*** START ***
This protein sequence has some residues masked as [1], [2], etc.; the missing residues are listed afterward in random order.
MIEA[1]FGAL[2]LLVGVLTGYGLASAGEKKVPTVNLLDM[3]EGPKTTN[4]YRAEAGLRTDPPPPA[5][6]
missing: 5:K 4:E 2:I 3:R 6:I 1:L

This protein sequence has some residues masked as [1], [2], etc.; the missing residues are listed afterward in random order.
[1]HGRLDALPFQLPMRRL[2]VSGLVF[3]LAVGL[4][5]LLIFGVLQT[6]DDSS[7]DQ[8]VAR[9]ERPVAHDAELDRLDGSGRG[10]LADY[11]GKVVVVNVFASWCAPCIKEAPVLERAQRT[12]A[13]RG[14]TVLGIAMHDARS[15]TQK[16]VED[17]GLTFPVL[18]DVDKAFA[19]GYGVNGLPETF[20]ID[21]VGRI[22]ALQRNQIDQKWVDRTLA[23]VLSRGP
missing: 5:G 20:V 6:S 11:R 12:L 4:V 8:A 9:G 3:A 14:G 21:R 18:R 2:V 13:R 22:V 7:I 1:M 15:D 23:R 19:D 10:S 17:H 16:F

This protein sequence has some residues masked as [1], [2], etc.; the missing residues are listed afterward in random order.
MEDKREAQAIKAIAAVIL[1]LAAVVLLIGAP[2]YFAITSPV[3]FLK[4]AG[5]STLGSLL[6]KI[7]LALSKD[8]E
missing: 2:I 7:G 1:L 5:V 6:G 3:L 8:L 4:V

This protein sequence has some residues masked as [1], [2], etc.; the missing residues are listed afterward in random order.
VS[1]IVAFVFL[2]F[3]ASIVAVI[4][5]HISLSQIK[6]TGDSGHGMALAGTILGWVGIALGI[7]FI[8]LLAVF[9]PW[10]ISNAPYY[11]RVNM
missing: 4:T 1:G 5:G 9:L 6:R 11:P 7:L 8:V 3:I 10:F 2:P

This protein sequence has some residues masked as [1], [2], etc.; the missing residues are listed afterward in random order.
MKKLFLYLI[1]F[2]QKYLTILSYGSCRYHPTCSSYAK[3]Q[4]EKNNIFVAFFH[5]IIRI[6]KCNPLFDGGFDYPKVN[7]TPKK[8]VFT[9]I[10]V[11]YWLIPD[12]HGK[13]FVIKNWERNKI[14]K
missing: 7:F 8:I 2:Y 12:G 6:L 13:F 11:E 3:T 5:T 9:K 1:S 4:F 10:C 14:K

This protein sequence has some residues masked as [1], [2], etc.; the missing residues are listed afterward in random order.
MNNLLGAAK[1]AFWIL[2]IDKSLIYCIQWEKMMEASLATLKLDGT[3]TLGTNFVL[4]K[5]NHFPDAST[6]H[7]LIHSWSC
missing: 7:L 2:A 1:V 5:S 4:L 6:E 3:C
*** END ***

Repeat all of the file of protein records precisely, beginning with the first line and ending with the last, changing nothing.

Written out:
This protein sequence has some residues masked as [1], [2], etc.; the missing residues are listed afterward in random order.
MIEA[1]FGAL[2]LLVGVLTGYGLASAGEKKVPTVNLLDM[3]EGPKTTN[4]YRAEAGLRTDPPPPA[5][6]
missing: 5:K 4:E 2:I 3:R 6:I 1:L

This protein sequence has some residues masked as [1], [2], etc.; the missing residues are listed afterward in random order.
[1]HGRLDALPFQLPMRRL[2]VSGLVF[3]LAVGL[4][5]LLIFGVLQT[6]DDSS[7]DQ[8]VAR[9]ERPVAHDAELDRLDGSGRG[10]LADY[11]GKVVVVNVFASWCAPCIKEAPVLERAQRT[12]A[13]RG[14]TVLGIAMHDARS[15]TQK[16]VED[17]GLTFPVL[18]DVDKAFA[19]GYGVNGLPETF[20]ID[21]VGRI[22]ALQRNQIDQKWVDRTLA[23]VLSRGP
missing: 5:G 20:V 6:S 11:R 12:L 4:V 8:A 9:G 3:A 14:G 21:R 18:R 2:V 13:R 22:V 7:I 1:M 15:D 23:R 19:D 10:S 17:H 16:F

This protein sequence has some residues masked as [1], [2], etc.; the missing residues are listed afterward in random order.
MEDKREAQAIKAIAAVIL[1]LAAVVLLIGAP[2]YFAITSPV[3]FLK[4]AG[5]STLGSLL[6]KI[7]LALSKD[8]E
missing: 2:I 7:G 1:L 5:V 6:G 3:L 8:L 4:V

This protein sequence has some residues masked as [1], [2], etc.; the missing residues are listed afterward in random order.
VS[1]IVAFVFL[2]F[3]ASIVAVI[4][5]HISLSQIK[6]TGDSGHGMALAGTILGWVGIALGI[7]FI[8]LLAVF[9]PW[10]ISNAPYY[11]RVNM
missing: 4:T 1:G 5:G 9:L 6:R 11:P 7:L 8:V 3:I 10:F 2:P

This protein sequence has some residues masked as [1], [2], etc.; the missing residues are listed afterward in random order.
MKKLFLYLI[1]F[2]QKYLTILSYGSCRYHPTCSSYAK[3]Q[4]EKNNIFVAFFH[5]IIRI[6]KCNPLFDGGFDYPKVN[7]TPKK[8]VFT[9]I[10]V[11]YWLIPD[12]HGK[13]FVIKNWERNKI[14]K
missing: 7:F 8:I 2:Y 12:G 6:L 13:F 11:E 3:T 5:T 9:K 1:S 4:F 10:C 14:K

This protein sequence has some residues masked as [1], [2], etc.; the missing residues are listed afterward in random order.
MNNLLGAAK[1]AFWIL[2]IDKSLIYCIQWEKMMEASLATLKLDGT[3]TLGTNFVL[4]K[5]NHFPDAST[6]H[7]LIHSWSC
missing: 7:L 2:A 1:V 5:S 4:L 6:E 3:C